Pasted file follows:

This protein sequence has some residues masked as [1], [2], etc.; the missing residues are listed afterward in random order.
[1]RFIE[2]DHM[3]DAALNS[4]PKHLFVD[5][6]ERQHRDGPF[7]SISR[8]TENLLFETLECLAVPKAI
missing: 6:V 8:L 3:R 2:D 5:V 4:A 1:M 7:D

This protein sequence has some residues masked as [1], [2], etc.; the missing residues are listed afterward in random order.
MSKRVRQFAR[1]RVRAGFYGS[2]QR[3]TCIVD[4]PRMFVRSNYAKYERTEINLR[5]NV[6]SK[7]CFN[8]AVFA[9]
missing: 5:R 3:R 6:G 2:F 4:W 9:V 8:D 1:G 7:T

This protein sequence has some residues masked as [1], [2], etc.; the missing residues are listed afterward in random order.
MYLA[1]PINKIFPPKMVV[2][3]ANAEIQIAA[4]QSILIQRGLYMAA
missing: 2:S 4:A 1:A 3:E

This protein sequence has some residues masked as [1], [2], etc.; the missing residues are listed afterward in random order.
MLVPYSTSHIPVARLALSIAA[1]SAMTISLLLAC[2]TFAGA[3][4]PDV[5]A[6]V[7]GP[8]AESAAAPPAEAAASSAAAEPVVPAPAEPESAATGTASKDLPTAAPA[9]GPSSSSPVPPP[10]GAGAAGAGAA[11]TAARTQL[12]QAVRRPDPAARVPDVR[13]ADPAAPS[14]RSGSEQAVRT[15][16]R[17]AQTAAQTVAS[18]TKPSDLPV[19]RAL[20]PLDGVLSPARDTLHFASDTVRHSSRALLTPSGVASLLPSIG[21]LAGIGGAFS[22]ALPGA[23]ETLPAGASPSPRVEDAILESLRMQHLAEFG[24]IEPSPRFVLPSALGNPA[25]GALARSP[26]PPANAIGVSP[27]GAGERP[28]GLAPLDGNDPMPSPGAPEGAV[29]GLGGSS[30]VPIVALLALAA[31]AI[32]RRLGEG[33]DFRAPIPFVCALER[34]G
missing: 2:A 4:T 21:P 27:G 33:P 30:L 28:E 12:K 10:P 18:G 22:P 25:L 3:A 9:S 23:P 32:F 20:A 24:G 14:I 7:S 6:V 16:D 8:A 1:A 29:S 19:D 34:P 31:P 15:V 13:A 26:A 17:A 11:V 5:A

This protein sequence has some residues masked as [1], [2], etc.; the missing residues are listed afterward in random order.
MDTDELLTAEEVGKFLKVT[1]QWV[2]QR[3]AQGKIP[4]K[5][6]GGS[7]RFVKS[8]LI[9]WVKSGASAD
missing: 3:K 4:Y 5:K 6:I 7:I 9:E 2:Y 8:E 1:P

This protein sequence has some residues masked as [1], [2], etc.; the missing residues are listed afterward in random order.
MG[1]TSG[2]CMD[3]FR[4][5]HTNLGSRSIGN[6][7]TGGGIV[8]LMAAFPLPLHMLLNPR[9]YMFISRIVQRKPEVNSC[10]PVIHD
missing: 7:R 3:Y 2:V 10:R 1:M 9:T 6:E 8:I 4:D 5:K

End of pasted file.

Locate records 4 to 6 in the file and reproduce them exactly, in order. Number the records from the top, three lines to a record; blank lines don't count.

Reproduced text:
This protein sequence has some residues masked as [1], [2], etc.; the missing residues are listed afterward in random order.
MLVPYSTSHIPVARLALSIAA[1]SAMTISLLLAC[2]TFAGA[3][4]PDV[5]A[6]V[7]GP[8]AESAAAPPAEAAASSAAAEPVVPAPAEPESAATGTASKDLPTAAPA[9]GPSSSSPVPPP[10]GAGAAGAGAA[11]TAARTQL[12]QAVRRPDPAARVPDVR[13]ADPAAPS[14]RSGSEQAVRT[15][16]R[17]AQTAAQTVAS[18]TKPSDLPV[19]RAL[20]PLDGVLSPARDTLHFASDTVRHSSRALLTPSGVASLLPSIG[21]LAGIGGAFS[22]ALPGA[23]ETLPAGASPSPRVEDAILESLRMQHLAEFG[24]IEPSPRFVLPSALGNPA[25]GALARSP[26]PPANAIGVSP[27]GAGERP[28]GLAPLDGNDPMPSPGAPEGAV[29]GLGGSS[30]VPIVALLALAA[31]AI[32]RRLGEG[33]DFRAPIPFVCALER[34]G
missing: 2:A 4:T 21:P 27:G 33:P 30:L 28:E 12:K 10:P 18:G 22:P 25:L 3:A 9:S 23:P 32:F 20:A 24:G 14:I 7:S 6:V 16:D 8:A 1:A 29:S 19:D 34:P 31:P 15:V 13:A 26:A 17:A 11:V 5:A

This protein sequence has some residues masked as [1], [2], etc.; the missing residues are listed afterward in random order.
MDTDELLTAEEVGKFLKVT[1]QWV[2]QR[3]AQGKIP[4]K[5][6]GGS[7]RFVKS[8]LI[9]WVKSGASAD
missing: 3:K 4:Y 5:K 6:I 7:I 9:E 2:Y 8:E 1:P

This protein sequence has some residues masked as [1], [2], etc.; the missing residues are listed afterward in random order.
MG[1]TSG[2]CMD[3]FR[4][5]HTNLGSRSIGN[6][7]TGGGIV[8]LMAAFPLPLHMLLNPR[9]YMFISRIVQRKPEVNSC[10]PVIHD
missing: 7:R 3:Y 2:V 10:R 1:M 9:T 6:E 8:I 4:D 5:K